The main train station in Liège, Belgium, known as Liège-Guillemins Railway Station, was designed by architect Santiago Calatrava. The domed masterpiece, made from steel, glass, and white concrete, is 200 meters wide and 35 meters high, and features nine tracks and five platforms. Since the station opened in 2009, it sees 15,000 commuters a day and is one of the country’s busiest stations.
The Stunning Architecture of Liège-Guillemins Railway Station
This rather new station was constructed as part of modernization efforts to connect Liege to Europe’s high speed railway network. The former station presented many challenges, such as narrow, curved platforms that weren’t long enough to accommodate the length of newer styled trains. The growing number of commuters didn’t help either, and the station became a bottleneck for passengers. Upkeep on the existing station didn’t make sense, so local authorities decided to commission the building of a new station, demolishing the old one in the process.
Renowned architect Santiago Calatrava won an international competition to design the new station. Not new to train station design, Calatrava’s notable work includes the Lucerne train station, the Stadelhofen in Zurich, and the Oriente Station in Lisbon.
The ground floor of the station is on the same level as the entrance and is decked out with retail spaces, a restaurant, ticket booths, and waiting areas. Then there’s the platform level and above that, two foot-bridges providing direct access to the platforms from a passenger drop-off and parking area.
According to Calatrava: “The project has no facade in the traditional sense, since the interaction between interior and exterior is seamless. The monumental roof becomes, in effect, the project’s facade. To an observer on the hill, the roof reveals something of the inner organization of the station. To an observer within the station, the arches frame provides comanding views to the outside. From any vantage point, the sensation of transparency prevails.”
As you walk through the station, the arched glassed rooftop fills the space with ample light. That combined with the symmetry of the building’s various curved surfaces, makes for one impressive train station. In fact, Liège-Guillemins railway station’s flawless design even garnered the attention of Hollywood’s filmmakers. The busy transit hub was used as a filming location for some American sci-fi flicks – Guardians of the Galaxy was shot there in 2014, and in 2019, Ang Lee’s Gemini Man starring none other than Will Smith.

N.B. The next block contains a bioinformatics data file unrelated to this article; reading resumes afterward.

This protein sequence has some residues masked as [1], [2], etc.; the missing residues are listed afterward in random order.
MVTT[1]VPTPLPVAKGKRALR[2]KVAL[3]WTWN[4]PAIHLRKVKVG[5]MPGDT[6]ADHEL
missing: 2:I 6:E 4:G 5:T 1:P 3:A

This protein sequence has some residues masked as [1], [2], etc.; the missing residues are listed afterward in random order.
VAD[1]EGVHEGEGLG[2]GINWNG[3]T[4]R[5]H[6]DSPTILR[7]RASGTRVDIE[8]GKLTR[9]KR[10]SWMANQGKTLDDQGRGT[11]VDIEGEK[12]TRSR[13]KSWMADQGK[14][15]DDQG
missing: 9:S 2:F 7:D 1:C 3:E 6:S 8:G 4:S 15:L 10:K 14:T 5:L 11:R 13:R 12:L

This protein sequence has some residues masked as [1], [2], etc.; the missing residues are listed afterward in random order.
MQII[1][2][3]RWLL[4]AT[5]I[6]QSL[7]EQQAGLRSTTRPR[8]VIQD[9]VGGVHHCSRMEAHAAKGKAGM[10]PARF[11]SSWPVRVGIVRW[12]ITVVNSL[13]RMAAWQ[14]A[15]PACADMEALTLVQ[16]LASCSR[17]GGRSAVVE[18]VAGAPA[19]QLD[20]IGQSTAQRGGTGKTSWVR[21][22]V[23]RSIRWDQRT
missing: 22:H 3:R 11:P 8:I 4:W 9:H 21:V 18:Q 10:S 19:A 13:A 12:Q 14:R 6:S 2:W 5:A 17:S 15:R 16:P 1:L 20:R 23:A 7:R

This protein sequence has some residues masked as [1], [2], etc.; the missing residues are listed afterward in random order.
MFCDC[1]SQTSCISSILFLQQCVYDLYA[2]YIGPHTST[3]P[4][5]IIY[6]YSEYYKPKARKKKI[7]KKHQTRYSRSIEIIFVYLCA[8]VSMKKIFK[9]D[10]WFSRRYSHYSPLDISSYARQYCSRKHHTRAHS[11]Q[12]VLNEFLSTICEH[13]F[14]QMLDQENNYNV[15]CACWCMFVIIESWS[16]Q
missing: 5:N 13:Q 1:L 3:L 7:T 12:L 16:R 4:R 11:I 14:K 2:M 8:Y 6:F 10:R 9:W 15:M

If you’re a fan of architecture and photography (like we obviously are here on this blog), Liège-Guillemins railway station will delight you in every way.
What do you think of Liège-Guillemins Railway Station? Have you visited any other beautiful train stations around the world? Tell us about your favourites in the comments below.
Location Of Liège-Guillemins Railway Station
Just where can you find the train station? 4000 Liège, Belgium.
About Liège-Guillemins Railway Station
There are a few things you should know about the Liège-Guillemins Railway Station. We answer your most common questions.
1) What are the hours of operation? You can visit anytime, as it’s a busy public railway station that operates 24/7.
2) Do I have to pay to enter the station? No, but if you’re jumping on the city’s public transport network or boarding a train leaving Liège, you’ll need a ticket. Visit one of the ticket booths inside the station for more information.
3) How much time should I spend at the station? If you’re visiting the station purely for touristic or photographic reasons, 30 – 60 minutes will suffice. This will give you time for people/train watching, walking around the station and its various levels and platforms, as well as take photos.
4) Another good question. Can you take photos at Liège-Guillemins Railway Station? Yes! And no permits are required.
Getting Around Liège
You can easily get around Liège in a number of ways. Here are the best local transportation options:
1) To arrive at Liège’s city center, you can drive, take a taxi, shuttle service, or bus from the airport, as well as from the main bus/train stations: